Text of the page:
Enzymes: Food & Nutrition
What are enzymes
Enzymes are a type of protein produced by a living organism used to catalyze chemical reactions in cells. These reactions allow the cell to build things or take things apart as needed in order to grow and reproduce.
How do enzymes work - in steps
1) Substrate floats near enzyme
2) Substrate and enzyme connect – which breaks it into products 3) Products are released
BreadFast & Co.’s use of enzymes
The company uses many different types of enzymes in the bread making process such as malt and fungal alpha-amylase. Amylase is used to break down starch and produce small dextrins for the yeast to act - which is needed to make bread rise. (Hayes and Laudan, 2009) Enzymes also help obtain an even crumb structure, dough improvement, and result in a higher loaf volume (Mapsenzymes). Bread making companies from around the world chooses to use enzymes ultimately to speed up production time - which is crucial to any business. The use of maltogenic alpha-amylases improve shelf-life of products which prevent staling and saves in transportation and fuel expenses due to a more effective dispersal (Biokemisk, 2007).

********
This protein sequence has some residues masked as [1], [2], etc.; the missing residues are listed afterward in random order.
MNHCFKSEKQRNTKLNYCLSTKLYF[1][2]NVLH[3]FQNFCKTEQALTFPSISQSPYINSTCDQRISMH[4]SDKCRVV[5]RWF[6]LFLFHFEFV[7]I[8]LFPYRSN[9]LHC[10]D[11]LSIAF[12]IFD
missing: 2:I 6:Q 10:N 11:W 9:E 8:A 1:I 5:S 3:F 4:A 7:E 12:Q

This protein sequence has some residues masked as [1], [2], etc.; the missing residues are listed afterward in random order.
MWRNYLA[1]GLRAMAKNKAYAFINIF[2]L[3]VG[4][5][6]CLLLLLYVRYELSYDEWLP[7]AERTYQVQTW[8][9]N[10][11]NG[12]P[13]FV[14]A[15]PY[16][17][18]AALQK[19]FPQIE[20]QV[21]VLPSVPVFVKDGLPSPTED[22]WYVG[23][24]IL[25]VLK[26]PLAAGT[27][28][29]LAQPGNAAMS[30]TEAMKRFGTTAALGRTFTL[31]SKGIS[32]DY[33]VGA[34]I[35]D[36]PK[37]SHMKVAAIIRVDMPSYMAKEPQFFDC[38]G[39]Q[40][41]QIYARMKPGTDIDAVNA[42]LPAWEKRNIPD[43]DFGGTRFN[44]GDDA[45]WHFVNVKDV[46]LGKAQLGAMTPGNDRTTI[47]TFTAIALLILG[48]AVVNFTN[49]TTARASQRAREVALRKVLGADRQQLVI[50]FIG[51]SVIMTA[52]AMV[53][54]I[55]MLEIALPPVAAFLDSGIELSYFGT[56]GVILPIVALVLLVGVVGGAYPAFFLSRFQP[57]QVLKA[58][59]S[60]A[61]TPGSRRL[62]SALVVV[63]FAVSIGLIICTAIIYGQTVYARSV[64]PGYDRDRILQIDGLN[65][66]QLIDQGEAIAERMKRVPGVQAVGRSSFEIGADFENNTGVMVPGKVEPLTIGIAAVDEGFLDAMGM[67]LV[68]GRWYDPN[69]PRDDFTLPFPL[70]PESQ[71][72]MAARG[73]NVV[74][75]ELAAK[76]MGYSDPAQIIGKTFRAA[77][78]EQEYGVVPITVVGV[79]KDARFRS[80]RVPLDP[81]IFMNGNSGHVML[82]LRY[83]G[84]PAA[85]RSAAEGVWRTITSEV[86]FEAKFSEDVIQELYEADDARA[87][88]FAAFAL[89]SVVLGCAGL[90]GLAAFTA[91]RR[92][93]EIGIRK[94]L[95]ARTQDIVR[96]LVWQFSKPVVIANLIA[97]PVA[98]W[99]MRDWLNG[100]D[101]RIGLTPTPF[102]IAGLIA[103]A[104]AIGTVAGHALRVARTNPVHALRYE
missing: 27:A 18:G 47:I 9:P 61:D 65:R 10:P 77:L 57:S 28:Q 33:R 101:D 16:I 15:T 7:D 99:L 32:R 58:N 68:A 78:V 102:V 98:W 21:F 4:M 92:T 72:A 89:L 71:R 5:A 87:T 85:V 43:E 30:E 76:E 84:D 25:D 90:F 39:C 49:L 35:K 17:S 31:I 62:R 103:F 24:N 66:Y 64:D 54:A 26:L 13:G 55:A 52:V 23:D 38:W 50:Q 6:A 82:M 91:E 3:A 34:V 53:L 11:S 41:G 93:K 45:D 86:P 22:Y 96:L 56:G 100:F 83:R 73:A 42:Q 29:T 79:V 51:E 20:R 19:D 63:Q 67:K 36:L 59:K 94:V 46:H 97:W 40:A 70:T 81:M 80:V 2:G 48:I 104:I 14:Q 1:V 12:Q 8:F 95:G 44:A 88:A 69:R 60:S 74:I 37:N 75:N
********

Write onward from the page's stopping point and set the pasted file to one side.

Where the enzyme originates
The enzyme amylase is present in human saliva, which is necessary for the chemical process of digestion. It is also produced in the pancreas (alpha amylase) to hydrolyse dietary starch into smaller particles which are converted by other enzymes to glucose to provide energy needed in the body (Wikipedia). Plants and a few bacteria also produce amylase.
What is produced when using this enzyme
BreadFast & Co. offers a variety of cuisine breads that are delectable. With the usage of amylase, the company creates breads such as bread, sweet buns, sweet bread, and many other yeasted types of bread.
How company processes with the enzyme
The company’s production process begins with the dough consisting of the flour, water, yeast, salts and other ingredients...
Citations: "Amylase - Wikipedia, the free encyclopedia." Wikipedia, the free encyclopedia. N.p., n.d. Web. 28 Sept. 2011. .
Hayes Dayle, and Rachel Laudan. Food and nutrition / editorial advisers, Chicago: Marshall Cavendish reference, 2009.
"Industrial Enzymes, Textile Enzymes, Leather Enzymes, Baking Enzymes, Alcohol, Brewing, Detergent, Starch, Animal Feed, Waste Treatment." Enzymes, Biotechnology, Industrial Enzymes, Textile Enzymes, Leather Enzymes. N.p., n.d. Web. 28 Sept. 2011. .
Lundkvist, Henrik , and Hans Sejr Olsen. "Enzyme applications in baking - Biokemisk Forening." Enzyme applications in baking. N.p., Oct. 2007. Web. 29 Sept. 2011. .
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